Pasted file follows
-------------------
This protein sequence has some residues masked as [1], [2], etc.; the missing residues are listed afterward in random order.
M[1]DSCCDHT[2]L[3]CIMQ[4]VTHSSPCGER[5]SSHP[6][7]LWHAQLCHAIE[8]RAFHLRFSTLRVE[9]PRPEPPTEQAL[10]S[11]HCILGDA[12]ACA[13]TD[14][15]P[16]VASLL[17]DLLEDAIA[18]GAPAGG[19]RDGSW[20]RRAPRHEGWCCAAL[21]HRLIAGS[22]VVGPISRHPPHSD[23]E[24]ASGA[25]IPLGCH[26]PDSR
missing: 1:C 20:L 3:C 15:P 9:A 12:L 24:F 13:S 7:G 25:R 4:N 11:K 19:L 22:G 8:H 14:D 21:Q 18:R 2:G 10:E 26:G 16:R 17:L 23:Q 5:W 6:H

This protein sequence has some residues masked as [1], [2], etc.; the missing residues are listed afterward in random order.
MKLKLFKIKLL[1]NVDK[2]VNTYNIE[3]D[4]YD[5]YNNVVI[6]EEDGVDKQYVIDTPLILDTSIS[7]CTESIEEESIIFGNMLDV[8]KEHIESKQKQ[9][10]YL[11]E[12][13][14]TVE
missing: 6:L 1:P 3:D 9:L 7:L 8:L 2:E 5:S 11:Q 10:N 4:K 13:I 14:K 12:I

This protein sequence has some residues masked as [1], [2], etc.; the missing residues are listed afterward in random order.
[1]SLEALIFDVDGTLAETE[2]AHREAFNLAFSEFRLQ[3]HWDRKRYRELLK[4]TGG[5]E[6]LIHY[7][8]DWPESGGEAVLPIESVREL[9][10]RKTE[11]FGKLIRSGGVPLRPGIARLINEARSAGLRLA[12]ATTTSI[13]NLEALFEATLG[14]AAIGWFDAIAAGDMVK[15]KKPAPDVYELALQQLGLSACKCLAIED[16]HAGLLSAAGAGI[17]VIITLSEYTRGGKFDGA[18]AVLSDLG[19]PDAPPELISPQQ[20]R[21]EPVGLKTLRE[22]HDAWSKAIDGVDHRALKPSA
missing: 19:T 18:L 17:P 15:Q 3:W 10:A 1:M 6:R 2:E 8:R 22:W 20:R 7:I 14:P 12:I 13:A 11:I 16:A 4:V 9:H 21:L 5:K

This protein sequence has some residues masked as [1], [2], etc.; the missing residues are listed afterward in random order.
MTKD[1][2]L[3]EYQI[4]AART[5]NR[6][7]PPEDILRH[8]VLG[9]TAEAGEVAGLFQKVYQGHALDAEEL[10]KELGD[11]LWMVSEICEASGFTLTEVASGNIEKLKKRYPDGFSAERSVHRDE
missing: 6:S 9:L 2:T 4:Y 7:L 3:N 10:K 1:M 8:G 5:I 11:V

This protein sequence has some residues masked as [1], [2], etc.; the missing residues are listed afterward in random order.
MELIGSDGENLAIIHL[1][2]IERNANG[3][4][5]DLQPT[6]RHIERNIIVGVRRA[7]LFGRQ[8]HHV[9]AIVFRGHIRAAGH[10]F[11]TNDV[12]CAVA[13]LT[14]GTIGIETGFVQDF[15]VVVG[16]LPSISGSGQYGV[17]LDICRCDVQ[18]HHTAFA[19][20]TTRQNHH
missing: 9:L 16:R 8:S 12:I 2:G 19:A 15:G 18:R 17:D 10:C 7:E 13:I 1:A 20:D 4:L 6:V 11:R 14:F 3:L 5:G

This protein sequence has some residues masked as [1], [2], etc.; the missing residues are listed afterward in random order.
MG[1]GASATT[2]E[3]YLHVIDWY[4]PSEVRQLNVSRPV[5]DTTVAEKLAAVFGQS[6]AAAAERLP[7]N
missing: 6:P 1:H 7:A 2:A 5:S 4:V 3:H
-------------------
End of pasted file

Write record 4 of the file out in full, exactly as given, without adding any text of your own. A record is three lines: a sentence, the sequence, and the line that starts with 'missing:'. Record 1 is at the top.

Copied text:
This protein sequence has some residues masked as [1], [2], etc.; the missing residues are listed afterward in random order.
MTKD[1][2]L[3]EYQI[4]AART[5]NR[6][7]PPEDILRH[8]VLG[9]TAEAGEVAGLFQKVYQGHALDAEEL[10]KELGD[11]LWMVSEICEASGFTLTEVASGNIEKLKKRYPDGFSAERSVHRDE
missing: 6:S 9:L 2:T 4:Y 7:L 3:N 10:K 1:M 8:G 5:I 11:V